With that revelation, Mr. Dalton struggled to contain a blush so hot his newly revealed forehead began to sweat.

"How about I let you run the clippers up the back of his head, Jerry," the barber offered.

Jerry was thrilled to inflict the humiliation. "Sit still in the chair! No squirming, Mr. Dalton! I might take on ear of if you don't cooperate."

Jerry forced the troop leader's head down and then ran the clippers right up the back. Poor Mr. Dalton had to endure it and act like he was enjoying it, act like he was willing contributing to the festive atmosphere.

Joe picked up where Jerry left off. The judge was treated with the same quick efficiency as the three who had come before him. Joe was a master with the clippers and fearless in speed cutting. Within moment the plush sides and back were gone -- not quite down to the skin, but close.

Just then the TV reporter showed up and began a segment for the evening news. "....now in the chair is Judge Jerome Dalton, leader of the civic-minded boy scouts who promoted this event. I see, Judge Dalton has given more than just his ideas and time! He's giving up his nice hairstyle too! What's going on here, Joe?"

"The flattop is my signature cut. Perhaps it takes the most skill of any of the haircuts on that chart there. I know flattops are out of fashion, but every self-respecting barber should be able to cut a decent flat," Joe said as he began lopping off the length from the top of Mr. Dalton's head.

"Judge Dalton, have you always wanted a flattop? It's 1975, you know!" the reporter teased.

"Anyone who asks me about it will hear that Joe Downs is back from the war, a military hero and a great barber! I'll be a walking billboard for Veterans Barber Shop!" Mr. Dalton said with conviction as he smiled for the camera.


As the event was drawing to a close after quite a day in which Joe had shorn nearly 30 heads without much of a break, he asked Mr. Dalton to get a broom from the back. "Just sweep up all the hair to the side over there by that wall. I can dispose of it later."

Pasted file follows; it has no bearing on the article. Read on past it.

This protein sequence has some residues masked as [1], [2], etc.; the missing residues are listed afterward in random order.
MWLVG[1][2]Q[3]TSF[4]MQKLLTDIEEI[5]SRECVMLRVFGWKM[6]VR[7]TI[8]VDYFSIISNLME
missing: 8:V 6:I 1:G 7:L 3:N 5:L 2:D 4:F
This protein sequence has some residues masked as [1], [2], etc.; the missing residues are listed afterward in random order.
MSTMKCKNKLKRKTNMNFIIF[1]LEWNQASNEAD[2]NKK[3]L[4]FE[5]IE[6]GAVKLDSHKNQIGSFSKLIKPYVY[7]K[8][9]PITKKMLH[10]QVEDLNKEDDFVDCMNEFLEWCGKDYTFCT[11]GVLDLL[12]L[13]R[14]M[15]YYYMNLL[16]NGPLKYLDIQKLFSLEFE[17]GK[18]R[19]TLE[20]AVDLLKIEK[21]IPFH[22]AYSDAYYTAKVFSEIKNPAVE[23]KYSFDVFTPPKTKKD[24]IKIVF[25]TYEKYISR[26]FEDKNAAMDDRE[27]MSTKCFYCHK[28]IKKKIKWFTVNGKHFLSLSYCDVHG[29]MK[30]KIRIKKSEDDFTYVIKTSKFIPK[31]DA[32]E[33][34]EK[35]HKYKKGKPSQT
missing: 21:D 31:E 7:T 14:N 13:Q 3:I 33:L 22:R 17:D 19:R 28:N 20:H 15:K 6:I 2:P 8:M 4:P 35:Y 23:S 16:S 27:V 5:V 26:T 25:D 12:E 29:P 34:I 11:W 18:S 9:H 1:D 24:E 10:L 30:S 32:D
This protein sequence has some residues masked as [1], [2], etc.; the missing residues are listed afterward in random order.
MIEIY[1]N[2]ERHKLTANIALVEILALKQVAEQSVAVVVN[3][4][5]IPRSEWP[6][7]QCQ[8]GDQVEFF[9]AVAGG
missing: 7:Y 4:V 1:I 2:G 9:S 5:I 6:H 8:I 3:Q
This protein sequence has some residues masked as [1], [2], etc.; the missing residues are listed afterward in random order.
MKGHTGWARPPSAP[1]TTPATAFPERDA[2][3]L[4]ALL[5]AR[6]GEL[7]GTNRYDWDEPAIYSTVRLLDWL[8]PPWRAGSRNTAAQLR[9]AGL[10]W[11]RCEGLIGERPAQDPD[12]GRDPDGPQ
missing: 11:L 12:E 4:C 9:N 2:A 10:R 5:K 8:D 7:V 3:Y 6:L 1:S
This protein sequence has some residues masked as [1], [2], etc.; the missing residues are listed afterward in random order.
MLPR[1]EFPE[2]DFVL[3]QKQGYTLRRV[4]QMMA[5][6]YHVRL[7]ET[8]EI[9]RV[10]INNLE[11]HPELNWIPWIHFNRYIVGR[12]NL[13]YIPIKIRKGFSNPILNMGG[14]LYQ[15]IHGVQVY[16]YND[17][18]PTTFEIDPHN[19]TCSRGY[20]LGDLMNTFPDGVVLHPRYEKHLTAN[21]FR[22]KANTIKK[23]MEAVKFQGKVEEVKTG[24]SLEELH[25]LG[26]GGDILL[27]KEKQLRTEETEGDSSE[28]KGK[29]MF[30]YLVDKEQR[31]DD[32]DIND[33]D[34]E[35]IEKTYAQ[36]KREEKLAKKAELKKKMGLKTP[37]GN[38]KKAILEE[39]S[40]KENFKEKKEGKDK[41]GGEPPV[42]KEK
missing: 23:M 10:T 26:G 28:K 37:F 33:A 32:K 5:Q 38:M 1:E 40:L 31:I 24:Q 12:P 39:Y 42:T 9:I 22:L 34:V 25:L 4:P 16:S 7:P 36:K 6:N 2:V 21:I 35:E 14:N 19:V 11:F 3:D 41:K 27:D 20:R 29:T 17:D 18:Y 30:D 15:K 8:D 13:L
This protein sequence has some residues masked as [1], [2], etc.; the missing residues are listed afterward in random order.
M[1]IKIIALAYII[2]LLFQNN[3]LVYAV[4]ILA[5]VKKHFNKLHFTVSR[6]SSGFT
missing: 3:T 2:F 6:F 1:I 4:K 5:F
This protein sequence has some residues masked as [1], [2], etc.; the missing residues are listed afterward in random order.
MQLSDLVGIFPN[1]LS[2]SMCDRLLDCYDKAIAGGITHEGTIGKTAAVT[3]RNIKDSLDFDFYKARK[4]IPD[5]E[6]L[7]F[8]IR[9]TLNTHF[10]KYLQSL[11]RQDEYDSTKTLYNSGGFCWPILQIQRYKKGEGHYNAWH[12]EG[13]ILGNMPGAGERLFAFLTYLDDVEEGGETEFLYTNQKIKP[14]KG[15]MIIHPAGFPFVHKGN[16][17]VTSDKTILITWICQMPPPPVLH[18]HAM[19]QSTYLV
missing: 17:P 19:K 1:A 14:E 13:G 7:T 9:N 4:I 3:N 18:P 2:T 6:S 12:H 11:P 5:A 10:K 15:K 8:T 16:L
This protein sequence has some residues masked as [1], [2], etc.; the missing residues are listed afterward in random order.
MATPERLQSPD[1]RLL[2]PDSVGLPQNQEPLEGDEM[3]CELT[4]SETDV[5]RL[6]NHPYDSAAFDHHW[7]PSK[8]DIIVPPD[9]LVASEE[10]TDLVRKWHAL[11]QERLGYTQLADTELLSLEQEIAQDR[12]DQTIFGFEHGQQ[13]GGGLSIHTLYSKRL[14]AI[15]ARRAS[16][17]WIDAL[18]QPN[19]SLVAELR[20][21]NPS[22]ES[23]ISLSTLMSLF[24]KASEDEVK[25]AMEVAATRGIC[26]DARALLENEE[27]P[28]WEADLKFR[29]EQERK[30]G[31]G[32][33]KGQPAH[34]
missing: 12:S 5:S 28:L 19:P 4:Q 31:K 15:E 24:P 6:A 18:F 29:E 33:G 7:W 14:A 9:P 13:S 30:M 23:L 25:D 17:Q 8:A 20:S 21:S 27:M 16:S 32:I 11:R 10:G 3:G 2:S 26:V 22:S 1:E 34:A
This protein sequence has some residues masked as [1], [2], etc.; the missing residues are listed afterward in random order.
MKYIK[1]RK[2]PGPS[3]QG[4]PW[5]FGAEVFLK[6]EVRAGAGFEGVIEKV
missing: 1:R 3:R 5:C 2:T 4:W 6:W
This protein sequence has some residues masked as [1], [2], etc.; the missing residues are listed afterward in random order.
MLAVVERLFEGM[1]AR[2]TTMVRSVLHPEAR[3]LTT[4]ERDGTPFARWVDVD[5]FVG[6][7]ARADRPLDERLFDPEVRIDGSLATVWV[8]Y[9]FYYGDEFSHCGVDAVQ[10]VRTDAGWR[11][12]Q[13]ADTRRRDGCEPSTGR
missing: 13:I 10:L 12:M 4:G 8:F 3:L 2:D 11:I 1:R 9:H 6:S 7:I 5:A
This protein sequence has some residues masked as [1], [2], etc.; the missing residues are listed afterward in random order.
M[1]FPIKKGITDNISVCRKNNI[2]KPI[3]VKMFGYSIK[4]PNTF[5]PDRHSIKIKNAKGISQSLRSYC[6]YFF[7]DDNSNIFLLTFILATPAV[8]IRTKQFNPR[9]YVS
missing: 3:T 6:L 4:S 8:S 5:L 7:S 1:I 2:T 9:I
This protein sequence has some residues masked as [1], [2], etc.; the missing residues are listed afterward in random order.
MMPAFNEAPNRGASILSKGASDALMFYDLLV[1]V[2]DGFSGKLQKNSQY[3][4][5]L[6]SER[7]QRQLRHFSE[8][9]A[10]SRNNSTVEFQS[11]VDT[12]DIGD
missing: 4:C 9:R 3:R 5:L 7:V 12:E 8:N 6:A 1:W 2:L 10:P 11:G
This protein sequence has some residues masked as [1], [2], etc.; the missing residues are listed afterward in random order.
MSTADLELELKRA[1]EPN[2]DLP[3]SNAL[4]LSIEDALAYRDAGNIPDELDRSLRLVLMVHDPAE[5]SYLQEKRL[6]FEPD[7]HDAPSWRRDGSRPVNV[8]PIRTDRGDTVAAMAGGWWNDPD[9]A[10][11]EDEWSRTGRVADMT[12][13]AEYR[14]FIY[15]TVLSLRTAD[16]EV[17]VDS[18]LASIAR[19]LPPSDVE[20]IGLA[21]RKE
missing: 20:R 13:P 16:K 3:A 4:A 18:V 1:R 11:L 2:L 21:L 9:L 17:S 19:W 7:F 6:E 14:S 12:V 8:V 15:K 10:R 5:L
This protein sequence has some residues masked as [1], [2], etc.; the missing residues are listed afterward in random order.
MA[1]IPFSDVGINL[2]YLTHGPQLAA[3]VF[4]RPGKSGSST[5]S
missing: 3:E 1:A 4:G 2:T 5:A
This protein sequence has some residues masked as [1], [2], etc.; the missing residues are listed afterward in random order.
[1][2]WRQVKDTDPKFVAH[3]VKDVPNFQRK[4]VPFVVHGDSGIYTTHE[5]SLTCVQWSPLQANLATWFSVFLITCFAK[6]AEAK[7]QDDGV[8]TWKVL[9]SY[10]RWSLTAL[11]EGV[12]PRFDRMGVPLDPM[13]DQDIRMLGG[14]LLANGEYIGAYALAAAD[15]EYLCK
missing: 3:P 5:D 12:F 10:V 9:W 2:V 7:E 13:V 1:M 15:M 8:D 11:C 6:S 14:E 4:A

"This almost looks like a bootcamp barber shop," Mr. Dalton said, referring to the floor.

He examined his new plush flattop in the mirror for the umpteenth time before heading into the back to get the broom. It looked better than he thought it would. Actually, not bad at all. And the plush pelt on top actually showcased how dense and healthy his hair was -- something a man his age felt good about.

In back, he came across Mr. Jarvis examining his baldy cut in a small mirror on the wall.

"Getting used to your new look?" Mr. Dalton joke.

"It's growing on me, if you'll excuse the pun," Mr. Jarvis replied. "Actually, jokes aside, it really is. And, I couldn't be more thrilled to be rid of Jerry's mop!"

"I couldn't believe he volunteered for that," Mr. Dalton replied.

Mr. Jarvis got a bit of a queasy look. "Uh, I have a bit of a confession to make. Rather you hear it straight from me, instead of your son." He shifted nervously on his feet. "I might have suggested something to Jerry that wasn't exactly, technically correct."

"Involving me?" Mr. Dalton asked.

"Um, yes. I told him you could, because of your position, have him prosecuted about the plan to provide Joe Downs with pot as a welcome gift...he was so worried about jail time." Mr. Jarvis said sheepishly. "Obviously, not true. But it worked...."

Mr. Dalton came up behind Mr. Jarvis, placed both hands on his shoulders, leaned in close, and whispered, "I won't tell a soul...just as long as you keep the baldy cut. Stay shorn down to the wood like this, and your secret is safe with me!"

Mr. Dalton was having a bit of fun rubbing his friend's clipped pelt, taunting him about needing to keep the butch, when Joe burst into the room.

"Oh, I hope I wasn't disturbing anything private!" he stammered, taken aback by what seemed an intimate moment.

Both men felt embarrassed. Obviously the barber jumped to a wrong conclusion. They were family men, after all!!

"Robby, the newspaper reporter who's been here all day, the one with that Beatles' moptop, asked me to cut his hair! Barber's choice!! We have to stay open just a bit longer. And, after the haircut, he's taking me out for some drinks to celebrate," Joe babbled like an infatuated high schooler.

"And what will the barber choose?" Mr. Dalton asked.

"A horseshoe! We're going to need a snow shovel to sweep up all the hair once I've sent his Beatles look to the floor!" Joe could hardly contain his glee.

"And here's some more good news for you, Joe," Mr. Jarvis announced. "Judge Dalton and I will be regulars at Veterans. I'm keeping the butch, and he's keeping the flattop!"

"Fantastic! Next haircut is on me, understood?" Joe exclaimed.

Mr. Dalton had been cornered! His executive coif, a relic of history. He couldn't back out of making Joe Downs' homecoming perfect. Having the town leaders and their sons become Joe's regular patrons would ensure the success of Veterans Barber Shop.

Then the barber added, "Oh, Mr. Jarvis, I'll be taking you down a notch -- you'll like the #1 butch even more. And, for you, Mr. Dalton, a landing strip on top with a lather shaved back and sides! You'll be one mean-looking judge who commands fear and respect!"